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Is your air conditioning operating correctly?
Is the system leaking / noisy or omitting bad odours?
We provide car and commercial vehicle air conditioning repair, servicing, fault finding and system recharging to the trade and general public.
Regular maintenance of your vehicles air conditioning system should be completed on an annual basis. Due to the porosity of the hoses and the systems components the refrigerant gas can leak slowly from the system at around 10 – 15% per year, making the system less efficient and it can gradually stop working altogether.
If the air conditioning system runs out of refrigerant and the system is not used, seals can dry out and will leak when the system is eventually re-charged which could lead to expensive repairs. Always ensure that you run the system on a regular basis throughout the year, the air conditioning unit pulls moisture out of the air and as such acts as a dehumidifier.
Preventive maintenance of the air conditioning system in your car should ensure longer and trouble free service. We can carry out the follow tests which can help identify potential defects that could lead to premature failure:-
Nitrogen Pressure Test
The molecules of nitrogen are smaller than that of refrigerant and it can be easier in a discharged system to detect a leak with pressurised nitrogen, this may identify simple leaks but not those of a temperature, pressure or operational nature. Using nitrogen for leak detection is also better for the environment as it will not damage the ozone layer.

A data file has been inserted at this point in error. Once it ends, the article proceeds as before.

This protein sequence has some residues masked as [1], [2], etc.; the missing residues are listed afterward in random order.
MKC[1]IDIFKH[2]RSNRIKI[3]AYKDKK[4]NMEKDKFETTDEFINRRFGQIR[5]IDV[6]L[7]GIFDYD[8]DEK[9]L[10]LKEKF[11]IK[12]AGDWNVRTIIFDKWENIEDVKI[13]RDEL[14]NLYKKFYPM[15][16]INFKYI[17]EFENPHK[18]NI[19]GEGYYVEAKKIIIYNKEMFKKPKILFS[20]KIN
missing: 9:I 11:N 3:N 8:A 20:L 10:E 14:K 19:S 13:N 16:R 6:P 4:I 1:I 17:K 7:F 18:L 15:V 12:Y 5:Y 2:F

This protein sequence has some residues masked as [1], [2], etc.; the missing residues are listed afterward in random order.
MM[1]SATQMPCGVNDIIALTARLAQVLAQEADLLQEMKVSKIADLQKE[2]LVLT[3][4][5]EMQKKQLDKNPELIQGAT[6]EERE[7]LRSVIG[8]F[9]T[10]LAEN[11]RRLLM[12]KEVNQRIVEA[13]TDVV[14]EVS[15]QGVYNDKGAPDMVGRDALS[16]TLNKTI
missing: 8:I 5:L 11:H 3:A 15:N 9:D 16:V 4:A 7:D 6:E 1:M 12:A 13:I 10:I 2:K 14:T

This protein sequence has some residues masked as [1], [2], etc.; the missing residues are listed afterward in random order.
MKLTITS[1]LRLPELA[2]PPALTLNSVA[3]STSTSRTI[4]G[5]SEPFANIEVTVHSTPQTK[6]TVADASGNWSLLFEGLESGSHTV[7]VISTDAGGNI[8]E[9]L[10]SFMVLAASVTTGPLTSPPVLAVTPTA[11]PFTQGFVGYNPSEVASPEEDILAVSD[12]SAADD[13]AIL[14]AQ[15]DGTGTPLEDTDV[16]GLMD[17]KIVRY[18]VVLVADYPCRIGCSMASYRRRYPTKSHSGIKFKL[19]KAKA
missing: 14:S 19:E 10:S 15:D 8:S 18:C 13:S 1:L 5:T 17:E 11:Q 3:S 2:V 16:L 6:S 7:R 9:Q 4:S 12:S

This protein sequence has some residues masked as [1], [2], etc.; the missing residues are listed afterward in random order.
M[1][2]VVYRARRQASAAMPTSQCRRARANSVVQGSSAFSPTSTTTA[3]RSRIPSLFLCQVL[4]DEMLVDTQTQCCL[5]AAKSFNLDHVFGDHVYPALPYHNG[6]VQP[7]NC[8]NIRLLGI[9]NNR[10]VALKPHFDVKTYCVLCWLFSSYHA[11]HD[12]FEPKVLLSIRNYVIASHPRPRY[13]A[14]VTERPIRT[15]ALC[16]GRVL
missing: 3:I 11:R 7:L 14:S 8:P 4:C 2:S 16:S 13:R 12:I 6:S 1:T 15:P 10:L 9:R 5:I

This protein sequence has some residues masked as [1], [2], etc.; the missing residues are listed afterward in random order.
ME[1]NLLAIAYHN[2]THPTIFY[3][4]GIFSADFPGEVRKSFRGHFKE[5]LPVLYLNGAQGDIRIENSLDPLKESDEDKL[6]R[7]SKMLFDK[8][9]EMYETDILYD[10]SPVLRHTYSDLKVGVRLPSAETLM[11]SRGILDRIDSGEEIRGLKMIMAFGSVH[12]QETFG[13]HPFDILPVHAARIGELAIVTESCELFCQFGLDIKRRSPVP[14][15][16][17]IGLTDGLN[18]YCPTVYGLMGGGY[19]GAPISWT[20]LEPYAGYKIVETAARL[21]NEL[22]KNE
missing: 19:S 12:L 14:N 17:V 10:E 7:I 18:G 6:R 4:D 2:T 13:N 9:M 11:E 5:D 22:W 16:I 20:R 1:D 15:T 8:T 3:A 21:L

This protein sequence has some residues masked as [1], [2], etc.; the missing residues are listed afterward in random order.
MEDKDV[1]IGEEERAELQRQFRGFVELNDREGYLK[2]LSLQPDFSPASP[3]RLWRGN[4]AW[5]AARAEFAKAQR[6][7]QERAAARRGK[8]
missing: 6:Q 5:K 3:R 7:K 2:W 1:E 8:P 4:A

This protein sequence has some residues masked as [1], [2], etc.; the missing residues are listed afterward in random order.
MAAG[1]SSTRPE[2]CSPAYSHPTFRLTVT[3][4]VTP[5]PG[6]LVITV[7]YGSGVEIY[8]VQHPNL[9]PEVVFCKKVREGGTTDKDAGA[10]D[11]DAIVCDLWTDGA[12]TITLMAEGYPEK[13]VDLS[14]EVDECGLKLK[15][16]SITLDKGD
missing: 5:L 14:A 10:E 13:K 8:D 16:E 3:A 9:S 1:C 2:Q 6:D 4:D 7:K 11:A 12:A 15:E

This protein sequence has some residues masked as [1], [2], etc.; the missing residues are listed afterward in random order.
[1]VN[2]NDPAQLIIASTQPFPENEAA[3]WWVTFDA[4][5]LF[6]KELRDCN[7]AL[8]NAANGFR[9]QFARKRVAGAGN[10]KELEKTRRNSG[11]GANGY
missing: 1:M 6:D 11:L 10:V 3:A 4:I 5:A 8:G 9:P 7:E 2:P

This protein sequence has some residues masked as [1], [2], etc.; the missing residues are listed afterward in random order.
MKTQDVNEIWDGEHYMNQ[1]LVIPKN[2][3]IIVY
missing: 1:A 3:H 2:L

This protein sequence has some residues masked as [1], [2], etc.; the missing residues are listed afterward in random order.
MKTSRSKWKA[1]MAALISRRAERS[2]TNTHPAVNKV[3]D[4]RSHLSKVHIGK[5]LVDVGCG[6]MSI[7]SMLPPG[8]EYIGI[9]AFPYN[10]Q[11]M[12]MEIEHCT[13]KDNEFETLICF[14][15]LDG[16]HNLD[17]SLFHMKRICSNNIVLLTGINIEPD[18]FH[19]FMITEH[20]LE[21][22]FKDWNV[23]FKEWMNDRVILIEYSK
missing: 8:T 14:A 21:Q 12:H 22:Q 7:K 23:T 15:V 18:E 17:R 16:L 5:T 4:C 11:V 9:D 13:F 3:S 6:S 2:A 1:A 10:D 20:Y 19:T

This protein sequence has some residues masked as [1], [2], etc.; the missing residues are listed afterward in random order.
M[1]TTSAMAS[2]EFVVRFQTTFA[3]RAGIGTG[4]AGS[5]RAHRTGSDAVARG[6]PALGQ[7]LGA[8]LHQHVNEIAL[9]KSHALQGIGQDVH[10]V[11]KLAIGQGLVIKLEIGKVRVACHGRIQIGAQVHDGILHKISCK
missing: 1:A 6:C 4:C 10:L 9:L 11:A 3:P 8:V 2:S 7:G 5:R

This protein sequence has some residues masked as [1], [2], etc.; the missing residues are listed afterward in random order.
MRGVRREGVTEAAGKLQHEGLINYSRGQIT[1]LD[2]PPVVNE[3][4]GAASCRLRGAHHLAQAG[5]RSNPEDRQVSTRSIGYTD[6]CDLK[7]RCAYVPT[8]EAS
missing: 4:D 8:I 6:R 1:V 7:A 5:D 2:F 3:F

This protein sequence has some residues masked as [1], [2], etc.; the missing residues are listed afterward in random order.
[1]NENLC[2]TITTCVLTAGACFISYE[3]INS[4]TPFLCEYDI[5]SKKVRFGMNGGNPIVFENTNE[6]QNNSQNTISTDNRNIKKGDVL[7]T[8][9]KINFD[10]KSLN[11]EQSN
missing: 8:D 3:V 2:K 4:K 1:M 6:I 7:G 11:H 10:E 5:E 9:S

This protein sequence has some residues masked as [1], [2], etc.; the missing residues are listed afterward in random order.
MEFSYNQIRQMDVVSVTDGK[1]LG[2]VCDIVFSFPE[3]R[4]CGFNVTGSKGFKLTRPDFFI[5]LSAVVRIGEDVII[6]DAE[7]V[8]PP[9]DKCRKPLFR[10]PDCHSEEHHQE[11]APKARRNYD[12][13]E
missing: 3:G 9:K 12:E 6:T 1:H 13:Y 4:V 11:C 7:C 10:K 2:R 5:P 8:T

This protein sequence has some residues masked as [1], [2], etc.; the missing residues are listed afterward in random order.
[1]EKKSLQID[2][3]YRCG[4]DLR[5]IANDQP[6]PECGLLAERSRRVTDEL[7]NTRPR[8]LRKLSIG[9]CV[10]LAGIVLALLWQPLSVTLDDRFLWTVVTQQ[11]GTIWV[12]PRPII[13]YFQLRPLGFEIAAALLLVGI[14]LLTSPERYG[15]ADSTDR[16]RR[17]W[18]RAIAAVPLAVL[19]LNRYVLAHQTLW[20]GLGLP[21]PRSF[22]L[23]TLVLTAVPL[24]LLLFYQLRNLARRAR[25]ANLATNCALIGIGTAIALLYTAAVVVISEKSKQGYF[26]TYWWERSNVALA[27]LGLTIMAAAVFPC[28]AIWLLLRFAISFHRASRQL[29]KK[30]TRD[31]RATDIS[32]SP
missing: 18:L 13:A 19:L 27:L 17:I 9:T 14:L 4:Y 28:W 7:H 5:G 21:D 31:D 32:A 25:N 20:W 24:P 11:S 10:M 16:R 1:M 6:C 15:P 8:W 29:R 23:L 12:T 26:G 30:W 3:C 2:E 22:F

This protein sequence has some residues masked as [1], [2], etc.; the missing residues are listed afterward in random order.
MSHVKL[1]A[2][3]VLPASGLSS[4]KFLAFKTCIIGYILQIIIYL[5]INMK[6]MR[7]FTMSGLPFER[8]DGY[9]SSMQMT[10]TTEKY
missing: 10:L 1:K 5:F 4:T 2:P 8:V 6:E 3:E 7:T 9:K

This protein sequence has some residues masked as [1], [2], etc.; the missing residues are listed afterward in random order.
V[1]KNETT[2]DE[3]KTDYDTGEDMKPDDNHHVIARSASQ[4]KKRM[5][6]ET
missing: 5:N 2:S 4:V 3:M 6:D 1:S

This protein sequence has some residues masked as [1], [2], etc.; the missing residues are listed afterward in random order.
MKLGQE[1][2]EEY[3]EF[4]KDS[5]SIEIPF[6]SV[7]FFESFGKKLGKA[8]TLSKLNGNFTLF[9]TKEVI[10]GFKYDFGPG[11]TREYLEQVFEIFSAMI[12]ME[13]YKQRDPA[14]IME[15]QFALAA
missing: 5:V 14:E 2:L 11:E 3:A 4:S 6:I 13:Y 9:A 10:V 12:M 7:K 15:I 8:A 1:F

It is recommended that the system has a minimum of 30 minute vacuum time to ensure removal of any air and / or moisture that may have entered the system. Failure to remove this would result in poor or reduced performance or damage to the system and its components. Acid can be produced when refrigerant and moisture come into contact with one another which will corrode the system leading to premature failure of components.
One of the most common causes for air conditioning system to fail is due to insufficient refrigerant. All systems will lose 10-15% of their charge per annum and the system will shut down if the pressure drops below predetermined levels to stop further damage. Running a system with a low refrigerant charge will reduce the efficiency of the engine and increase wear in the compressor due to lack of lubrication. There is no benefit in over charging a system as too much refrigerant can cause damage and reduce system efficiency.
UV Dye – Leak Testing
As and when leaks occurs they can be difficult and time consuming to find and costly to rectify. Whilst nitrogen pressure testing is one method of leak detection another is injecting ultraviolet fluorescent dye in with the oil and refrigerant. If a leak occurs it can be found by shining an ultra violet lamp over all of the components of the system looking for leaking dye mix. This is a cost effective leak detection method.
Electronic leak detectors can be used to ‘sniff’ and pinpoint a leak and are very sensitive and accurate.
Refrigeration Oil / Lubricant
Refrigeration oil is the life blood of the compressor, it has two basic purposes to reduce the friction between the moving parts of the compressor and to help extend the life of the shaft seals. It also helps lubricate the moving parts of the expansion valve and the refrigerant service port valve seats. In addition, oil coats the inside of the flexible hoses and plumbing connections which helps reduce leaks.